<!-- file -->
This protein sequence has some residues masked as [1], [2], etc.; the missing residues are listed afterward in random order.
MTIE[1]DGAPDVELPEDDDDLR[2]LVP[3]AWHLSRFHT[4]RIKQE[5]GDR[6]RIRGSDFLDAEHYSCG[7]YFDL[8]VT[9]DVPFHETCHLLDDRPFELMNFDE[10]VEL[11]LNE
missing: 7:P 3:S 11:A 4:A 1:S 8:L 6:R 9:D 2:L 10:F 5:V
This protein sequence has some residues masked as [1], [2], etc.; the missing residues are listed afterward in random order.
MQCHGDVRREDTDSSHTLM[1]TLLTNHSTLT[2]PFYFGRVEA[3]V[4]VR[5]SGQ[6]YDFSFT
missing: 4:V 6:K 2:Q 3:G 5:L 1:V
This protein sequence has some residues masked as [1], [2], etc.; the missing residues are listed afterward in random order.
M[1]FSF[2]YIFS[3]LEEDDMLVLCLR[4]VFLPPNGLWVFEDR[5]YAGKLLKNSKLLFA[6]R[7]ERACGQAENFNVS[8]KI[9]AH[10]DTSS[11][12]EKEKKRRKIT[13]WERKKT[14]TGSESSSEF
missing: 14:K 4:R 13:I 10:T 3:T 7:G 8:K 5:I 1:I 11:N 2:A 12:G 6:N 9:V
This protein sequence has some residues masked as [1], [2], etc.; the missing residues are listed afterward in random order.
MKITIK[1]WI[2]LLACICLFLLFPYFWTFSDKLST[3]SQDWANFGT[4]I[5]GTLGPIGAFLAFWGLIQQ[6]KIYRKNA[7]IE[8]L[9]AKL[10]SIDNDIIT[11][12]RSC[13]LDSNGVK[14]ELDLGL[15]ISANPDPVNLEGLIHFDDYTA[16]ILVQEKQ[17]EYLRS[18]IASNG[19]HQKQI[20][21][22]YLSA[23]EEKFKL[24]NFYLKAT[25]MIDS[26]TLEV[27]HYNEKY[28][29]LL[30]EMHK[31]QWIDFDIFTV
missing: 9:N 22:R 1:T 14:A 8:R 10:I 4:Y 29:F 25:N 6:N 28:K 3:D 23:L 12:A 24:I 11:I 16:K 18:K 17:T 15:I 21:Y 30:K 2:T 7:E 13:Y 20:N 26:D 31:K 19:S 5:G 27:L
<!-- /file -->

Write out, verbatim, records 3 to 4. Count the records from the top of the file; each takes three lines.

This protein sequence has some residues masked as [1], [2], etc.; the missing residues are listed afterward in random order.
M[1]FSF[2]YIFS[3]LEEDDMLVLCLR[4]VFLPPNGLWVFEDR[5]YAGKLLKNSKLLFA[6]R[7]ERACGQAENFNVS[8]KI[9]AH[10]DTSS[11][12]EKEKKRRKIT[13]WERKKT[14]TGSESSSEF
missing: 14:K 4:R 13:I 10:T 3:T 7:G 8:K 5:I 1:I 11:N 2:A 12:G 6:N 9:V
This protein sequence has some residues masked as [1], [2], etc.; the missing residues are listed afterward in random order.
MKITIK[1]WI[2]LLACICLFLLFPYFWTFSDKLST[3]SQDWANFGT[4]I[5]GTLGPIGAFLAFWGLIQQ[6]KIYRKNA[7]IE[8]L[9]AKL[10]SIDNDIIT[11][12]RSC[13]LDSNGVK[14]ELDLGL[15]ISANPDPVNLEGLIHFDDYTA[16]ILVQEKQ[17]EYLRS[18]IASNG[19]HQKQI[20][21][22]YLSA[23]EEKFKL[24]NFYLKAT[25]MIDS[26]TLEV[27]HYNEKY[28][29]LL[30]EMHK[31]QWIDFDIFTV
missing: 9:N 22:R 1:T 14:A 8:R 10:I 4:Y 29:F 25:N 6:N 28:K 3:D 23:L 12:A 24:I 11:I 16:K 18:K 17:T 15:I 21:Y 30:K 2:T 7:E 13:Y 20:N 26:D 31:K 19:S 5:G 27:L